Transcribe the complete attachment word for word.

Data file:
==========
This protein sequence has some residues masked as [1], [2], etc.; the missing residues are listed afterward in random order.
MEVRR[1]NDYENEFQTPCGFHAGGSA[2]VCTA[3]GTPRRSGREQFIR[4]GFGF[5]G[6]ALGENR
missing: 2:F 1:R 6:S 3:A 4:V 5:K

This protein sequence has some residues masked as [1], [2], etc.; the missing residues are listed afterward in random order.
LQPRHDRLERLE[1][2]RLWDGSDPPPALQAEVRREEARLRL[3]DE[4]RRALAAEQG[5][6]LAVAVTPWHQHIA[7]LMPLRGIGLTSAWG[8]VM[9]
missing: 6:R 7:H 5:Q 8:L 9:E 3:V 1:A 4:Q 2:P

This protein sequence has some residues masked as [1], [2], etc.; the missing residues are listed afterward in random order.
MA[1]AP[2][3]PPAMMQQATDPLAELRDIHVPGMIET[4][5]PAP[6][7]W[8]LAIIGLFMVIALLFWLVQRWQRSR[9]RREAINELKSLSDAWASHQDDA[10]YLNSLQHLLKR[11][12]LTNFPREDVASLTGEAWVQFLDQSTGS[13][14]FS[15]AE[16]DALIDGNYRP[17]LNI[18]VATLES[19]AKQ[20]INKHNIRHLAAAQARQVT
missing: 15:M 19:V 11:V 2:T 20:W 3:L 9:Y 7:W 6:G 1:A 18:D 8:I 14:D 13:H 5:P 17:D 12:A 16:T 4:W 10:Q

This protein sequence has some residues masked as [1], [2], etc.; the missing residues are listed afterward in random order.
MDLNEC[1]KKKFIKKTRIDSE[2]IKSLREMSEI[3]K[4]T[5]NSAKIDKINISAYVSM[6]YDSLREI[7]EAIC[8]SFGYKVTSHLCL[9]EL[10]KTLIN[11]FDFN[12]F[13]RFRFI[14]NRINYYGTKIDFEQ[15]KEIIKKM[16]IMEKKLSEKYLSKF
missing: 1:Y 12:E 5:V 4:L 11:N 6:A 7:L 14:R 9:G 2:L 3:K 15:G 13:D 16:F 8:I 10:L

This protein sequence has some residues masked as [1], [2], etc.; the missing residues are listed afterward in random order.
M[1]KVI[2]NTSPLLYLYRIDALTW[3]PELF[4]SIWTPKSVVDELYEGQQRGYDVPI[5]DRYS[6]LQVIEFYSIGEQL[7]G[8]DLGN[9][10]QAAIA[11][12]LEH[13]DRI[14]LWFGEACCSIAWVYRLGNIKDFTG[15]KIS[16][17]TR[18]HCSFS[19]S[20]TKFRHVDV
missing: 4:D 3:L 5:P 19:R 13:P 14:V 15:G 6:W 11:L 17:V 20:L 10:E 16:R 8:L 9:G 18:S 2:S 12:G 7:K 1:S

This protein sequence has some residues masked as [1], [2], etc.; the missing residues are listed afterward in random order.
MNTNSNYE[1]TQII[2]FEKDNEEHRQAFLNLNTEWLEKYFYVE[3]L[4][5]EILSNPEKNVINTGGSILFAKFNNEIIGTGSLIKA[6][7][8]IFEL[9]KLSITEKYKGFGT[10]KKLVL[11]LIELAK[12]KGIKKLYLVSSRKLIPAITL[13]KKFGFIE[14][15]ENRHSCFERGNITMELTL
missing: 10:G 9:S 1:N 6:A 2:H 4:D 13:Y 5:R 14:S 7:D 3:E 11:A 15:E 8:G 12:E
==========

This protein sequence has some residues masked as [1], [2], etc.; the missing residues are listed afterward in random order.
MEVRR[1]NDYENEFQTPCGFHAGGSA[2]VCTA[3]GTPRRSGREQFIR[4]GFGF[5]G[6]ALGENR
missing: 2:F 1:R 6:S 3:A 4:V 5:K

This protein sequence has some residues masked as [1], [2], etc.; the missing residues are listed afterward in random order.
LQPRHDRLERLE[1][2]RLWDGSDPPPALQAEVRREEARLRL[3]DE[4]RRALAAEQG[5][6]LAVAVTPWHQHIA[7]LMPLRGIGLTSAWG[8]VM[9]
missing: 6:R 7:H 5:Q 8:L 9:E 3:V 1:A 4:Q 2:P

This protein sequence has some residues masked as [1], [2], etc.; the missing residues are listed afterward in random order.
MA[1]AP[2][3]PPAMMQQATDPLAELRDIHVPGMIET[4][5]PAP[6][7]W[8]LAIIGLFMVIALLFWLVQRWQRSR[9]RREAINELKSLSDAWASHQDDA[10]YLNSLQHLLKR[11][12]LTNFPREDVASLTGEAWVQFLDQSTGS[13][14]FS[15]AE[16]DALIDGNYRP[17]LNI[18]VATLES[19]AKQ[20]INKHNIRHLAAAQARQVT
missing: 15:M 19:V 11:V 2:T 20:W 3:L 9:Y 7:W 6:G 1:A 18:D 8:I 14:D 13:H 5:P 17:D 12:A 16:T 4:W 10:Q

This protein sequence has some residues masked as [1], [2], etc.; the missing residues are listed afterward in random order.
MDLNEC[1]KKKFIKKTRIDSE[2]IKSLREMSEI[3]K[4]T[5]NSAKIDKINISAYVSM[6]YDSLREI[7]EAIC[8]SFGYKVTSHLCL[9]EL[10]KTLIN[11]FDFN[12]F[13]RFRFI[14]NRINYYGTKIDFEQ[15]KEIIKKM[16]IMEKKLSEKYLSKF
missing: 1:Y 12:E 5:V 4:L 11:N 6:A 7:L 14:R 9:G 2:L 3:K 15:G 13:D 16:F 8:I 10:L

This protein sequence has some residues masked as [1], [2], etc.; the missing residues are listed afterward in random order.
M[1]KVI[2]NTSPLLYLYRIDALTW[3]PELF[4]SIWTPKSVVDELYEGQQRGYDVPI[5]DRYS[6]LQVIEFYSIGEQL[7]G[8]DLGN[9][10]QAAIA[11][12]LEH[13]DRI[14]LWFGEACCSIAWVYRLGNIKDFTG[15]KIS[16][17]TR[18]HCSFS[19]S[20]TKFRHVDV
missing: 4:D 3:L 5:P 19:R 13:P 14:V 15:G 6:W 11:L 17:V 20:L 10:E 16:R 8:L 9:G 18:S 2:S 12:G 7:K 1:S

This protein sequence has some residues masked as [1], [2], etc.; the missing residues are listed afterward in random order.
MNTNSNYE[1]TQII[2]FEKDNEEHRQAFLNLNTEWLEKYFYVE[3]L[4][5]EILSNPEKNVINTGGSILFAKFNNEIIGTGSLIKA[6][7][8]IFEL[9]KLSITEKYKGFGT[10]KKLVL[11]LIELAK[12]KGIKKLYLVSSRKLIPAITL[13]KKFGFIE[14][15]ENRHSCFERGNITMELTL
missing: 10:G 9:S 1:N 6:A 2:H 4:D 13:Y 5:R 14:S 7:D 3:E 11:A 15:E 8:G 12:E